In late 2002, Source magazine publisher and sometime rapper Ray "Benzino" Scott declared war on Eminem-he produced a tape of the Detroit superstar rapping the n-word as a teenager, called him "the rap Hitler," and mentioned that, by the way, there was a new Benzino record hitting stores soon. At root, Scott's beef revolved around issues of cultural ownership and privilege: Did a white kid really deserve to be the world's biggest hip-hop star? One thing Scott said on the subject was a bit more measured-and rang a bit truer-than the "rap Hitler" stuff: "Eminem gets to talk about his issues and his pain," he told MTV, adding, "We have to rock the party in order to get spins and burn on the radio. We have to entertain more than expose our true issues. When black and Latino people try to give our pain on there we couldn't get burn. The machine doesn't want our pain to be out there."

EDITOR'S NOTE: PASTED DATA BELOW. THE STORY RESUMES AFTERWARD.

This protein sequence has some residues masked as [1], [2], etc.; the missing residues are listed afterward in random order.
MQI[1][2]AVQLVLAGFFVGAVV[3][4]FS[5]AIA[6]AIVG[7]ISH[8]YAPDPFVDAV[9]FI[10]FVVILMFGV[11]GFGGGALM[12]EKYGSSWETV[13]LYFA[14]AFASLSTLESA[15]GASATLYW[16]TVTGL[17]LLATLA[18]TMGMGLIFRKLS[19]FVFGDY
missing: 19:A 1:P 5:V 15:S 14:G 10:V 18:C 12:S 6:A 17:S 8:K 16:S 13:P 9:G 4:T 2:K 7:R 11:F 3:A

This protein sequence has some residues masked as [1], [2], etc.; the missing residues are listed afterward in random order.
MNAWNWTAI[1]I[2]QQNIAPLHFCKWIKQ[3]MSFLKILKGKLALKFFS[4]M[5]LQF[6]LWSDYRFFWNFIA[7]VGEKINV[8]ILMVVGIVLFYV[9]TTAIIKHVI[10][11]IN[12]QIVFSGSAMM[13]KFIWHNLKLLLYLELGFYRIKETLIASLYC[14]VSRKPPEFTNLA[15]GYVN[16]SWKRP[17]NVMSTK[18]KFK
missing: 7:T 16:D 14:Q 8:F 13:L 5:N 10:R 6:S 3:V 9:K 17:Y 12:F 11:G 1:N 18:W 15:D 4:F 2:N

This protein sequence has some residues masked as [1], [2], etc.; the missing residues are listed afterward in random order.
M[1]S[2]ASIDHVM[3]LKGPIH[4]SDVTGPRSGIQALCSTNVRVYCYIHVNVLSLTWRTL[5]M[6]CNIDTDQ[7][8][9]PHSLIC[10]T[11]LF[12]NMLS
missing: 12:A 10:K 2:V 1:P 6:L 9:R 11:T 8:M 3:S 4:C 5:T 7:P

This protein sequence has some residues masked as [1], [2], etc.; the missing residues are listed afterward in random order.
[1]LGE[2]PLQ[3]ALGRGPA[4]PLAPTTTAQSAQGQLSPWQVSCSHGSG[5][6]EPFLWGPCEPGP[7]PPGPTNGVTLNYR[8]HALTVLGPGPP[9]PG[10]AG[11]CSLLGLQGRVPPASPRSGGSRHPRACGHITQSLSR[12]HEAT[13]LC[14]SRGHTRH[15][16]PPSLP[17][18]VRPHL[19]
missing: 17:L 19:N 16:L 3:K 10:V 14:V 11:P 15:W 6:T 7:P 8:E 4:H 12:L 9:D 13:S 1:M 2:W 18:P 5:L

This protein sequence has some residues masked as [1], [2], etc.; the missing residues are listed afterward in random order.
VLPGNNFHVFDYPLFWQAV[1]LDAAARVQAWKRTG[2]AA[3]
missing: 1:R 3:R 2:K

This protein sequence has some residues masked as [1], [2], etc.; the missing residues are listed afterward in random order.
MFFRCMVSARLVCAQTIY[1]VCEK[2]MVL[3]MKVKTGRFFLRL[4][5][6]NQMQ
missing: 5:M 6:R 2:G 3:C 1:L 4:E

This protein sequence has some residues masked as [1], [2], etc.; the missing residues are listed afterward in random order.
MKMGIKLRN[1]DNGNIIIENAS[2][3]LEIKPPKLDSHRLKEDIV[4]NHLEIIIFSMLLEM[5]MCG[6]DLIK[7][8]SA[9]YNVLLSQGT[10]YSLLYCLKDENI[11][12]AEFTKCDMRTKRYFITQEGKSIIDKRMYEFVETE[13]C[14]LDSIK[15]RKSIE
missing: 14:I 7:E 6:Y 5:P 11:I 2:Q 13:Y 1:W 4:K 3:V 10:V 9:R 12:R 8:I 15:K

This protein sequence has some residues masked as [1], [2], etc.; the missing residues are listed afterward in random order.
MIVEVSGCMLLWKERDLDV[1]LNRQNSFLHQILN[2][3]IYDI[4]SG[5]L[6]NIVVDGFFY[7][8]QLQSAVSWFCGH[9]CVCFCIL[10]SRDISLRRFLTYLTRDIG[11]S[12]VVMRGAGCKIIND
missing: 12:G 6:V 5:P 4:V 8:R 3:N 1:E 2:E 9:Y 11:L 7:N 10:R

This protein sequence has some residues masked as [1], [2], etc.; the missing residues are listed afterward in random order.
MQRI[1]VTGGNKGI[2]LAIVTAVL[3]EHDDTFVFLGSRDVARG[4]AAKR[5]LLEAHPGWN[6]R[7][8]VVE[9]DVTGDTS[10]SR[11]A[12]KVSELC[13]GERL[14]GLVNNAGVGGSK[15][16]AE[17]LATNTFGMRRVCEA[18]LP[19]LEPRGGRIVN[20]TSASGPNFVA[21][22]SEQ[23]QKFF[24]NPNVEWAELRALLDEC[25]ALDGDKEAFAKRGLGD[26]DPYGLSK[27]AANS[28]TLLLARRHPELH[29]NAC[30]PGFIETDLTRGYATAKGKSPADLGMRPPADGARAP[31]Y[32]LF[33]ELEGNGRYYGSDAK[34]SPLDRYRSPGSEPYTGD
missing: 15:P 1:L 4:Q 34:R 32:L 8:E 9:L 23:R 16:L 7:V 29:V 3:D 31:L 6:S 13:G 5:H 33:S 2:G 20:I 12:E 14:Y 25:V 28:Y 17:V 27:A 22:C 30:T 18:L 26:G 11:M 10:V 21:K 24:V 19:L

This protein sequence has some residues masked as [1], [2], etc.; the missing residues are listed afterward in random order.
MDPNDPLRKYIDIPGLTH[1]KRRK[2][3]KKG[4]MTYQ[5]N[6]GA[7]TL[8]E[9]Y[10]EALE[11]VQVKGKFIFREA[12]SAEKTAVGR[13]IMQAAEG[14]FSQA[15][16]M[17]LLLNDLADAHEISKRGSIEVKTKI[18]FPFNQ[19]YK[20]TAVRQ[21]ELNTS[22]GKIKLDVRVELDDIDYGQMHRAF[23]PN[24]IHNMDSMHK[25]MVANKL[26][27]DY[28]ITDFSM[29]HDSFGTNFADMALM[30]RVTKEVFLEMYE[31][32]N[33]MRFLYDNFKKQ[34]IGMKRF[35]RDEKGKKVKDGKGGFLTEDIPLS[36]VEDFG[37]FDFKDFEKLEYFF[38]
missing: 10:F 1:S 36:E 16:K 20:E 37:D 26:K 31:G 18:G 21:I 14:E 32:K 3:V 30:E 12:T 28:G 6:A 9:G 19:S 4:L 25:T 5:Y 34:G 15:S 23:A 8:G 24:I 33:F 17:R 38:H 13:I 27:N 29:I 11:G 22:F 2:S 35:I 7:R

And then there's a 23-year-old, half-black, half-Jewish, all-Canadian rapper named Drake, whose much-anticipated debut album, Thank Me Later, will be released on June 15. Drake, born Aubrey Drake Graham, is not only the most heralded rookie in hip-hop, but he's also the poster boy for what some call the genre's "emo" phase. As fond of pickup lines as he is of punch lines, Drake is a smoothie with a twist: The good life gets him down. "I want the money, money and the cars, cars and the clothes, and the hoes," begins the hook to 2009's "Successful," before ending on a note of ambivalence: "I suppose." In an interview with Billboard, the programming director at New York's Hot 97 summed up the Drake brand in three words: "flossy yet vulnerable."